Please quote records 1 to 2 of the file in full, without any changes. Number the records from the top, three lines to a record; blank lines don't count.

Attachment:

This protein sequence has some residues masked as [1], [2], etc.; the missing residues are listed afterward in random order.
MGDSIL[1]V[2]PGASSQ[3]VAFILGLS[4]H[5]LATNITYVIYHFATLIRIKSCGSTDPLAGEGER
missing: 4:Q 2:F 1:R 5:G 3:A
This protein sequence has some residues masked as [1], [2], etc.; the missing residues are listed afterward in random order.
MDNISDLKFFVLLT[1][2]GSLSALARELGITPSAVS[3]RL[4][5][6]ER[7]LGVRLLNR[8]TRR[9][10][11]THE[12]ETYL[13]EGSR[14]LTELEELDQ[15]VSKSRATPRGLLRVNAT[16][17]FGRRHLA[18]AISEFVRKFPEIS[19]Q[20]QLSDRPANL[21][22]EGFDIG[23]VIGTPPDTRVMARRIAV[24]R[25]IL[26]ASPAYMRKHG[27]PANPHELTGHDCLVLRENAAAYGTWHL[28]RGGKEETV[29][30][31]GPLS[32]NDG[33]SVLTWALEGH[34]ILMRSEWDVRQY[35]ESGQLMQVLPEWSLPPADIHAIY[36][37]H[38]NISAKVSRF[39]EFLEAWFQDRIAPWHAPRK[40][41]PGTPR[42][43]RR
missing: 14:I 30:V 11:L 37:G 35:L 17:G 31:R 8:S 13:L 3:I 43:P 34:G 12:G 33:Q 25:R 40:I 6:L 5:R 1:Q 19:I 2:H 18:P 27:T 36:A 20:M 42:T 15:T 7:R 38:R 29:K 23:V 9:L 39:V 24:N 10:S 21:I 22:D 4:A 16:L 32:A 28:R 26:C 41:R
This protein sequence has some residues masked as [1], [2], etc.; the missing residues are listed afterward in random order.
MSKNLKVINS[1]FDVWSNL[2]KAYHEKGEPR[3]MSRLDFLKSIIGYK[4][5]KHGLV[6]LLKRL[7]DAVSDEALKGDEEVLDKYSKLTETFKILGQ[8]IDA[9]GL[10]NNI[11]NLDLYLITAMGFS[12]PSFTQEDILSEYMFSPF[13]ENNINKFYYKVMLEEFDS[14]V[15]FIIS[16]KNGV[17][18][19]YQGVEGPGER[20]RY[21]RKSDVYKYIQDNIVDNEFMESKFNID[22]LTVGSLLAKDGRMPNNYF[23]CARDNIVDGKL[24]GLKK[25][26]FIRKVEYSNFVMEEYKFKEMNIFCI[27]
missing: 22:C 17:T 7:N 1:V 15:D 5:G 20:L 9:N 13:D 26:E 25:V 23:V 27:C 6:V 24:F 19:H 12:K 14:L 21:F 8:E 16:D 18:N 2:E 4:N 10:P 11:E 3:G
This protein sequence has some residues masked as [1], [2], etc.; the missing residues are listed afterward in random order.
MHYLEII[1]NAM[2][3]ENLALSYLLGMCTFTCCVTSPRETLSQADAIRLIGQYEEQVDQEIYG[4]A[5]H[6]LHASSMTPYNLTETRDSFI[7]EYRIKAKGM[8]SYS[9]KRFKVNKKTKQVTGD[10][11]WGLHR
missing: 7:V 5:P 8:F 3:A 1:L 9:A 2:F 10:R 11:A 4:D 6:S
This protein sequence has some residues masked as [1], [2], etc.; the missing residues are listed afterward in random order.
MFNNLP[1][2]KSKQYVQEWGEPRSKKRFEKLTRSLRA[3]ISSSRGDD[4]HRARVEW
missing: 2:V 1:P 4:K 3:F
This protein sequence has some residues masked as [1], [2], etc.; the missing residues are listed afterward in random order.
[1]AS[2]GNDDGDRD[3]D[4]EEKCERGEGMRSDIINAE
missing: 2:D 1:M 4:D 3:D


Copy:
This protein sequence has some residues masked as [1], [2], etc.; the missing residues are listed afterward in random order.
MGDSIL[1]V[2]PGASSQ[3]VAFILGLS[4]H[5]LATNITYVIYHFATLIRIKSCGSTDPLAGEGER
missing: 4:Q 2:F 1:R 5:G 3:A
This protein sequence has some residues masked as [1], [2], etc.; the missing residues are listed afterward in random order.
MDNISDLKFFVLLT[1][2]GSLSALARELGITPSAVS[3]RL[4][5][6]ER[7]LGVRLLNR[8]TRR[9][10][11]THE[12]ETYL[13]EGSR[14]LTELEELDQ[15]VSKSRATPRGLLRVNAT[16][17]FGRRHLA[18]AISEFVRKFPEIS[19]Q[20]QLSDRPANL[21][22]EGFDIG[23]VIGTPPDTRVMARRIAV[24]R[25]IL[26]ASPAYMRKHG[27]PANPHELTGHDCLVLRENAAAYGTWHL[28]RGGKEETV[29][30][31]GPLS[32]NDG[33]SVLTWALEGH[34]ILMRSEWDVRQY[35]ESGQLMQVLPEWSLPPADIHAIY[36][37]H[38]NISAKVSRF[39]EFLEAWFQDRIAPWHAPRK[40][41]PGTPR[42][43]RR
missing: 14:I 30:V 11:L 37:G 35:L 17:G 31:R 8:S 13:L 3:I 43:P 34:G 12:G 33:Q 25:R 40:I 6:L 5:R 1:Q 19:I 2:H 18:P 27:T 36:A 20:M 42:T 15:T 7:R 38:R 29:K 23:V 9:L 39:V 24:N 10:S 21:I 22:D 4:A 16:L 32:A 28:R 26:C 41:R